In some leagues, certainly not all but some, when a fantasy manager runs out of starts, they can still collect stats from relievers. Some ESPN leagues are set up this way. They have a limit on starts, but no limit on innings pitched. The rule is put in place so that managers cannot stream a pitcher every single day of the season, effectively juicing their strikeout and, possibly, win counting stats. This strategy would almost certainly ruin ratios and should not be utilized. I would be curious to see a simulation of how a fantasy team’s ERA/WHIP would pan out if they streamed an average starter every day of the season, but that’s for another time.
Today, I’m writing this article to simply show 10 relievers who are not closers and have recorded the most wins this season. For those who have reached a starter max but can still record reliever innings, pick up these pitchers now! For those who just need a few more wins, start utilizing (if you haven’t already, why?!) the Roster Resource Closer Depth Chart and stream these pitchers in favorable matchups or after a day of rest. Here are the non-closer relievers who lead MLB in wins this season:
Non-closer Reliever Wins Leaders 2022
|Chris Stratton||– – –||9||56.2||8.58||3.49||0.64||7.1%||4.45||3.39||3.95|
|Michael Givens||– – –||7||60.1||10.59||3.73||1.19||14.0%||3.43||3.71||3.97||3.65|
Predicting reliever wins is a difficult task. In fact, Steamer (ROS) is over it. If we look at all relievers (0 IP min) from 2021 and all relievers (0 IP min) from 2022, the correlation coefficient between their win totals is 0.42, good for a 0.17 R-squared. I’m also including pitchers who recorded zero wins in both years, which inflates the R-squared slightly, but still seems informative.
The fact that we see very few, if any, relievers in the top right corner of the graph shows just how unrepeatable high win totals can be for relievers across multiple years. However, in season, out of all relievers who collected at least one win by mid-July in 2021, 57% of them collected a second win in the remainder of the year. Change that threshold to at least two wins by mid-July, and 67% of those pitchers collected at least one win in the back half of the season. Here’s a breakdown:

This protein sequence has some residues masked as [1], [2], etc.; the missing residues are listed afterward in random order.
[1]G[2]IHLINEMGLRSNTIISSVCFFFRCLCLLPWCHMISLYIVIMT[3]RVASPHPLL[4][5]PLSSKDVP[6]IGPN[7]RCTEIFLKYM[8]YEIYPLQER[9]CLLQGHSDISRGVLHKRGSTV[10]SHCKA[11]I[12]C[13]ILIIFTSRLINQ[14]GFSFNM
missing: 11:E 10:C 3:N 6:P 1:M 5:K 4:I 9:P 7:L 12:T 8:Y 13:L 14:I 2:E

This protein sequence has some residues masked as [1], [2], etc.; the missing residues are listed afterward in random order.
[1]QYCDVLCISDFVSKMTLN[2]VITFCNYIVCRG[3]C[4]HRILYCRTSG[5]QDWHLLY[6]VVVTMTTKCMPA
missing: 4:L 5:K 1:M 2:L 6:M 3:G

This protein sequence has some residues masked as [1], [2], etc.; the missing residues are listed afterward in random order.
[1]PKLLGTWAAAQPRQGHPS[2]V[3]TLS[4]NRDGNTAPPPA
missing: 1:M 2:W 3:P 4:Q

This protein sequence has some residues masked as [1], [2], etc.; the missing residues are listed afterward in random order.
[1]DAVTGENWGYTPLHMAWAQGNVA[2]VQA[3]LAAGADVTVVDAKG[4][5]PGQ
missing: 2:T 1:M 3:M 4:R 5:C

Wins by Relievers, First Half to Second Half Comparison
|Wins by mid-July||Number of Relievers||Number of Relievers in Group with At Least One Second Half Win||% of Total|
*Among all relievers in 2021, no IP min.
** Does not exclude closers
What can we make of this? Relievers who perform well enough to be awarded a win in the first half of the season continue to get chances in the second half of the season. This is probably still very random. If a reliever is used in the sixth, seventh, or eighth inning often, they are increasing their opportunities to snag wins. But even the correlation coefficient between first half of the season wins and second half of the season wins in 2021 was still only 0.38 (0.14 R-squared). Reliever wins are mostly random, just like the official scorer’s awarding of the win can sometimes be.
Take for example Diego Castillo’s most recent win which occurred on July 16th. First off, that was a long time ago and if you’re just looking at the table of relievers above and adding them to your roster, you’re not doing enough. Regardless, Castillo threw in a tied (2-2) bottom of the ninth inning against the Rangers. He walked a batter, forced a double-play ball, and then struck out the third batter he faced. The Mariners then scored in the top of the 10th and Matthew Festa shut the door to get the save, giving Castillo the win. However, Paul Sewald got three quick outs in the bottom of a tied (2-2) eighth inning and was awarded nothing! He didn’t even walk a batter like Castillo did. Castillo got the win, simply because his team scored in the half-inning after he pitched. Random.
If you’re here at FanGraphs reading about baseball, chances are you’ve heard about the randomness of the win. Some of you may have even dropped wins from your fantasy leagues’ roto categories. However, it remains a common category and I would bet that the vast majority of fantasy leagues still count the win. If that’s the case, and you could use a few more before the season ends, you should bank on the relievers who up until this point in the season have been recording wins. Just hope that you’re rostering them on the random day that they record another.